According to a statement by the National Aeronautics and Space Administration (NASA) on Tuesday, flight engineers Raja Chari of NASA and Matthias Maurer of the European Space Agency (ESA) were given the go-ahead to exit the International Space Station (ISS).
Written by Harshit Sabarwal | Edited by Aryan Prakash
Two astronauts at the International Space Station (ISS) on Wednesday exited the space station for a six and a half hour spacewalk or an Extravehicular Activity (EVA). This is the second spacewalk being undertaken to upgrade the orbiting laboratory. The first one was carried out on March 15 and lasted for the same duration.
According to a statement by the National Aeronautics and Space Administration (NASA) on Tuesday, flight engineers Raja Chari of NASA and Matthias Maurer of the European Space Agency (ESA) were given the go-ahead to exit the ISS.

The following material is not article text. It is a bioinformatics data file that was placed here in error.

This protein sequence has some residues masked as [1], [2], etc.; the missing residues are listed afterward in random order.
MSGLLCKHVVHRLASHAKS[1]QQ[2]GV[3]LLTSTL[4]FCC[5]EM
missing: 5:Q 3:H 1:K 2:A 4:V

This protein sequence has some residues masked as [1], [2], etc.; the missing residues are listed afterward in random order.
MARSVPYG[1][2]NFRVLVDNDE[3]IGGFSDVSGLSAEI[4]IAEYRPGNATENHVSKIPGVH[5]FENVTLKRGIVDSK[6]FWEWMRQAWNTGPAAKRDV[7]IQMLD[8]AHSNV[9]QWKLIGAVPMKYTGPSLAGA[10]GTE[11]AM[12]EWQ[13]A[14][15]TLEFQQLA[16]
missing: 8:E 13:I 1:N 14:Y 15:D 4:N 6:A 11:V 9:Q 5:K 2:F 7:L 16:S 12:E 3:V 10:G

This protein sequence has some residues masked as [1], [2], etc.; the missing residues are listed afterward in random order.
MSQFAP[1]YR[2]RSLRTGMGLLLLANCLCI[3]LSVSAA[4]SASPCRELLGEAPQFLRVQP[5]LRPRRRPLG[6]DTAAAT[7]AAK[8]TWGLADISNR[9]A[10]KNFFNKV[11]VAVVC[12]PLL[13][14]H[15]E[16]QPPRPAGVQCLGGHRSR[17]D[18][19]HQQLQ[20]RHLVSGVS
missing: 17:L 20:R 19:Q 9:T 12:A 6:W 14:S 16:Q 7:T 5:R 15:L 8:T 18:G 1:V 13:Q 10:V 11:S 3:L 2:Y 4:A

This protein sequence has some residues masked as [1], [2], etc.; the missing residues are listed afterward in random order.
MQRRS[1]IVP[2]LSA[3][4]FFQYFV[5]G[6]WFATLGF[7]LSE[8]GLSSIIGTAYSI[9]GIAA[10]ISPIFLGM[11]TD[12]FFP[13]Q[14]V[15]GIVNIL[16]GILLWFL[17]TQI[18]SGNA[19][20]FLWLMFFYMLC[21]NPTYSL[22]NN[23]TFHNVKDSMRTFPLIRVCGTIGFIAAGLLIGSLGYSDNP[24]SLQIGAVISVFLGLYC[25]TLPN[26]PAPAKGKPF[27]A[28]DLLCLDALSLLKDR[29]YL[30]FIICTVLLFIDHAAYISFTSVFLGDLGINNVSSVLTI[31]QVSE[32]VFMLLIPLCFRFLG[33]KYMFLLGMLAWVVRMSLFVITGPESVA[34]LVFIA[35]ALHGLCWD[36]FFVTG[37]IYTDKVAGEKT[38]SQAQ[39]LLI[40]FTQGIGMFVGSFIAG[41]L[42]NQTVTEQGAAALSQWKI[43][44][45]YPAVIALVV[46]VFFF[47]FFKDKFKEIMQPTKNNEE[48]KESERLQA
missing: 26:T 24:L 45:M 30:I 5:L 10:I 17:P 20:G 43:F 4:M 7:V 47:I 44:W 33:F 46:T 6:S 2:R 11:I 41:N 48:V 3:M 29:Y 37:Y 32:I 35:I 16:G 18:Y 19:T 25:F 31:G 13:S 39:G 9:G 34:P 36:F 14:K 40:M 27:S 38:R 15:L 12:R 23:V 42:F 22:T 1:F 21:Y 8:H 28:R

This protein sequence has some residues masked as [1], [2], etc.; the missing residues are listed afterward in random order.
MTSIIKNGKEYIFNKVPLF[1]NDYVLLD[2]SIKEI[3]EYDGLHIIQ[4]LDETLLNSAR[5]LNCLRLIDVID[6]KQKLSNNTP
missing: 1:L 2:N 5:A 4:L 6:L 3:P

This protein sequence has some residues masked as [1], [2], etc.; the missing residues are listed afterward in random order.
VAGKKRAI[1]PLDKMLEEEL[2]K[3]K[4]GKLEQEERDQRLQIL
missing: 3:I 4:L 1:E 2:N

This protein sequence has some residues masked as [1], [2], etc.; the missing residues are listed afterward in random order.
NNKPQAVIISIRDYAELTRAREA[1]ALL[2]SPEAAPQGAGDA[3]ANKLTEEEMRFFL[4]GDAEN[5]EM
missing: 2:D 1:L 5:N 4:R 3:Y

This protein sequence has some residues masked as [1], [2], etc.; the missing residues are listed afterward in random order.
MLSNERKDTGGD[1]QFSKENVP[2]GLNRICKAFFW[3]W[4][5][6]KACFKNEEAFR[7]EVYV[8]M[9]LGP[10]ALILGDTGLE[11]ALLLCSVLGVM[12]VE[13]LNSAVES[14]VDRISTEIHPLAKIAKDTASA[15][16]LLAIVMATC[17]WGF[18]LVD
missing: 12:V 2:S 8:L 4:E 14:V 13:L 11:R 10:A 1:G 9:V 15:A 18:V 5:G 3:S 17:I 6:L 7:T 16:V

On Tuesday, both astronauts underwent a standard medical checkup. “The duo had an ear exam and measured heart and breathing rate, blood pressure, and temperature. Afterwards, Chari and Maurer staged their US spacesuits and readied their spacewalking tools inside the US Quest airlock,” the NASA statement added.
Earlier this month, NASA had said that Chari and Maurer would install hoes on a Radiator Beam Valve Module that routes ammonia through the station’s heat-rejecting radiators to keep systems at the proper temperature.
“The crew members will also install a power and data cable on the Columbus module’s Bartolomeo science platform, replace an external camera on the station’s truss, and conduct other upgrades to station hardware,” NASA added.
This is the first spacewalk for Indian-American Raja Chari, a colonel in the United States Air Force with over 2,000 flying hours. The 44-year-old astronaut is also part of the Artemis program- to help pave the way for the next lunar missions including sending the first woman and next man to walk on the lunar surface in 2024.